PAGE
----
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USDA Received Pathogen Warning BEFORE Deregulating GM Seed

Jeremiah Cornelius (137) writes | about a year and a half ago

Biotech 9

Following a 6 year approval battle, the USDA fully deregulated Monsanto's Roundup Ready alfalfa in January 2011.

A week later, they partially deregulated GM sugar beets. This occurred despite Secretary of Agriculture's Tom Vilsack's knowledge of a stark warning letter by Dr. Don M. Huber, Emeritus Professor of Plant Pathology, Purdue University two weeks prior, who found a link between the modified organisms and the proliferation of the new pathogen.

Following a 6 year approval battle, the USDA fully deregulated Monsanto's Roundup Ready alfalfa in January 2011.

A week later, they partially deregulated GM sugar beets. This occurred despite Secretary of Agriculture's Tom Vilsack's knowledge of a stark warning letter by Dr. Don M. Huber, Emeritus Professor of Plant Pathology, Purdue University two weeks prior, who found a link between the modified organisms and the proliferation of the new pathogen.

Huber knew about its presence in Roundup Ready soy and corn and sought to hold off the GE alfalfa calling the situation an "emergency."

http://www.activistpost.com/2013/02/usda-got-brand-new-pathogen-warning.html

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Which is better: (1)

smitty_one_each (243267) | about a year and a half ago | (#42997471)

a) starvation, or
b) protecting people from genetically modified foods?
The bad news about the Anthropogenic Global Warming kerfuffle is that just because someone is purportedly a 'scientist' and uses '%' frequently, we need no longer think them immune to the political gravity of cold, hard frogskins.

Re:Which is better: (1)

Forty Two Tenfold (1134125) | about a year and a half ago | (#42998355)

False dichotomy (with one false choice) is not even wrong.

Since you insist, stay stupid, but for the love of humanity, please undergo vasectomy.

Re:Which is better: (1)

Jeremiah Cornelius (137) | about a year and a half ago | (#42998471)

GMO produce lower yield, with great rate-limiting through seed-reuse prohibition.

Re:Which is better: (1)

fustakrakich (1673220) | about a year and a half ago | (#42998741)

Never took you for a Monsanto shill. Why do you keep on reciting mass media BS?

GMOs are unnecessary. Good farming practices, a little less waste, and ending war and corporate monopolies will solve all our food problems. Not exactly the market 'solution' you're looking for, but it would be more than adequate and a bigger benefit for the most people.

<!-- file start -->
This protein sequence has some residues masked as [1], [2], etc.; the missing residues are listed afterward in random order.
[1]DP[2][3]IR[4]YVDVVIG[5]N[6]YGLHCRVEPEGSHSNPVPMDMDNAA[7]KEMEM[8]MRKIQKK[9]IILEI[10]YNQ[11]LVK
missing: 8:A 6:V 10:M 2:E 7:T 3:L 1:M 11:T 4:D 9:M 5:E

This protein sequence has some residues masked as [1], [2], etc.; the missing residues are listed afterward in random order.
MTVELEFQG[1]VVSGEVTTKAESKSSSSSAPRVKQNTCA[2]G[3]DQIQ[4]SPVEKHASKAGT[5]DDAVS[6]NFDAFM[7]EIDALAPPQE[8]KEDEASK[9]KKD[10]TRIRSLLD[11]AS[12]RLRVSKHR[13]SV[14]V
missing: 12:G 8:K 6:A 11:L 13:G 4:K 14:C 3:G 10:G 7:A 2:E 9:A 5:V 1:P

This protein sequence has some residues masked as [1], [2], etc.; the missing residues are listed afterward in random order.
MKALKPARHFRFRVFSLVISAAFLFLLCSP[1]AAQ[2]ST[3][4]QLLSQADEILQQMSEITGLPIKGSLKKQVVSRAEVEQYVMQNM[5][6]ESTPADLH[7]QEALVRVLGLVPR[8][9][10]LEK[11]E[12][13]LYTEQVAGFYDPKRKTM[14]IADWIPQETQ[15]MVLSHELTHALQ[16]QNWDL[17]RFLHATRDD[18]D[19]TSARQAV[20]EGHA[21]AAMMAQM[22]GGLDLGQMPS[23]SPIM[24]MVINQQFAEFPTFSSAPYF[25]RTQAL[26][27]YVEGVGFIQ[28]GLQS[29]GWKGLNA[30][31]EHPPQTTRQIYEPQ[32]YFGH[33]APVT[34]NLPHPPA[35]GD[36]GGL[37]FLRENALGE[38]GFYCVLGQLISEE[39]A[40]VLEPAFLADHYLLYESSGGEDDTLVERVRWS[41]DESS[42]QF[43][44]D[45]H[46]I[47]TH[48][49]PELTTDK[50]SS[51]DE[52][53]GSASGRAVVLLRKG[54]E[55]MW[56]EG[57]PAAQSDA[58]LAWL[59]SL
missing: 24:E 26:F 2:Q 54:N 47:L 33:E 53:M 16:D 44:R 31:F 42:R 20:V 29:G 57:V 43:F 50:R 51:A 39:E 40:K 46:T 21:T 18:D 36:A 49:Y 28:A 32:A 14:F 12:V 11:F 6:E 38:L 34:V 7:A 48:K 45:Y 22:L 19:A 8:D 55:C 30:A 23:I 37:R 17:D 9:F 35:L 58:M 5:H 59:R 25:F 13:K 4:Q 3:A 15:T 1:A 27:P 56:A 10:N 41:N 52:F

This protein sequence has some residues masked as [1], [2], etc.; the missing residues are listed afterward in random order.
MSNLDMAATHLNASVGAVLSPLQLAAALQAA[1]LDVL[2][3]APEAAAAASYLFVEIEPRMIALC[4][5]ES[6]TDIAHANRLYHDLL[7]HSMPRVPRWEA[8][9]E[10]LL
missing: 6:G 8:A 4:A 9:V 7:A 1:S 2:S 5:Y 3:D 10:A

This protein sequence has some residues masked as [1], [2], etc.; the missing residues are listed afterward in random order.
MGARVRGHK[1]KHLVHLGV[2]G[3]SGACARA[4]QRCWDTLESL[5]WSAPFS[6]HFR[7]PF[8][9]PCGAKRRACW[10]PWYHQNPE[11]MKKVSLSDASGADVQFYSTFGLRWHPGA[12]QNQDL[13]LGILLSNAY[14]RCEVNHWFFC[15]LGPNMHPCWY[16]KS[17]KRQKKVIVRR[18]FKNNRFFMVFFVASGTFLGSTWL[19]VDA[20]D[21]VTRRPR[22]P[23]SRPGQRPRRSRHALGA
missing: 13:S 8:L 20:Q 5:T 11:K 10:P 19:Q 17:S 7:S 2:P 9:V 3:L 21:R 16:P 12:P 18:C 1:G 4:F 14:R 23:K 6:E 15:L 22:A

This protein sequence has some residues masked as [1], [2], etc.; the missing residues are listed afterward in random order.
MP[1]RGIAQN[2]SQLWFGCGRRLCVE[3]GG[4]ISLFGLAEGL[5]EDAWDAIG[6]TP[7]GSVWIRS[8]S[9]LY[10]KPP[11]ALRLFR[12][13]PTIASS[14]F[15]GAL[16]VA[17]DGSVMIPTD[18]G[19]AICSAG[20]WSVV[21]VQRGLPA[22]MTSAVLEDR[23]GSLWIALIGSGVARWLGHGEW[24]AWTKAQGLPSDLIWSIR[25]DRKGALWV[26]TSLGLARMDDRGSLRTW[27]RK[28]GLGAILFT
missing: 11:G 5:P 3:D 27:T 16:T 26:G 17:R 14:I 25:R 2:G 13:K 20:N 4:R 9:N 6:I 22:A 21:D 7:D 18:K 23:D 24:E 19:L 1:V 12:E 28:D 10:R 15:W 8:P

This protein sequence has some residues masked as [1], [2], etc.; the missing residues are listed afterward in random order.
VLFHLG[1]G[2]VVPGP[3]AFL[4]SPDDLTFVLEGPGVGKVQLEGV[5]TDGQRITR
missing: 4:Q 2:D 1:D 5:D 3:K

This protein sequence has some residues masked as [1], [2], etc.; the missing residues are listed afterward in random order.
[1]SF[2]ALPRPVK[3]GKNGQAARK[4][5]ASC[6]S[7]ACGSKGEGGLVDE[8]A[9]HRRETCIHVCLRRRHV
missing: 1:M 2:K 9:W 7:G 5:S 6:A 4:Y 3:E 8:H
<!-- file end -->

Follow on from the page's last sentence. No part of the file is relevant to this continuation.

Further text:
Re:Which is better: (1)

Jeremiah Cornelius (137) | about a year and a half ago | (#42998767)

Read what I said closely. low yield. limited rate.

"Great" is used as an ironic superlative.

Re:Which is better: (1)

fustakrakich (1673220) | about a year and a half ago | (#42998885)

With you I agree. It was that 'either/or' nonsense I responded to. We both know capitalism doesn't work without scarcity, but we seem to always have somebody trying to keep the lie alive. -- "Without poor people, who will do the work?"

Re:Which is better: (1)

Jeremiah Cornelius (137) | about a year and a half ago | (#42999087)

Damned /. interface. Half the time, I can't determine thread parenting - without the "new" interface, that burns my retinas.

Re:Which is better: (1)

Zontar The Mindless (9002) | about a year and a half ago | (#43011771)

Of all the sites that God in His Infinite Wisdom chose to place upon this Internet, you'd think that Slashdot would sport a plain-vanilla HTML-3.2 all-clientside-processing-is-evil colours-and-rounded-corners-are-for-pussies face? But NOOOO...

Eloi, Eloi, lama shabachthani?

Re:Which is better: (1)

smitty_one_each (243267) | about a year and a half ago | (#42999387)

I'm really more of a Mendel [wikipedia.org] than Monsanto shill. The absurdity of pretending that people haven't been manipulating plants & animals since before recorded history was explored by Diamond [wikipedia.org] , though one takes him with a grain of salt.

Good farming practices, a little less waste, and ending war and corporate monopolies will solve all our food problems. Not exactly the market 'solution' you're looking for, but it would be more than adequate and a bigger benefit for the most people.

Splendid calls, all. Yet we've a Congress that continues to vote for ethanol subsidies [wikipedia.org] (and that's a lot of GOP/red state creeps) with a frequency that makes you wonder if all of the populist, Constitutional posturing is just for show or something.

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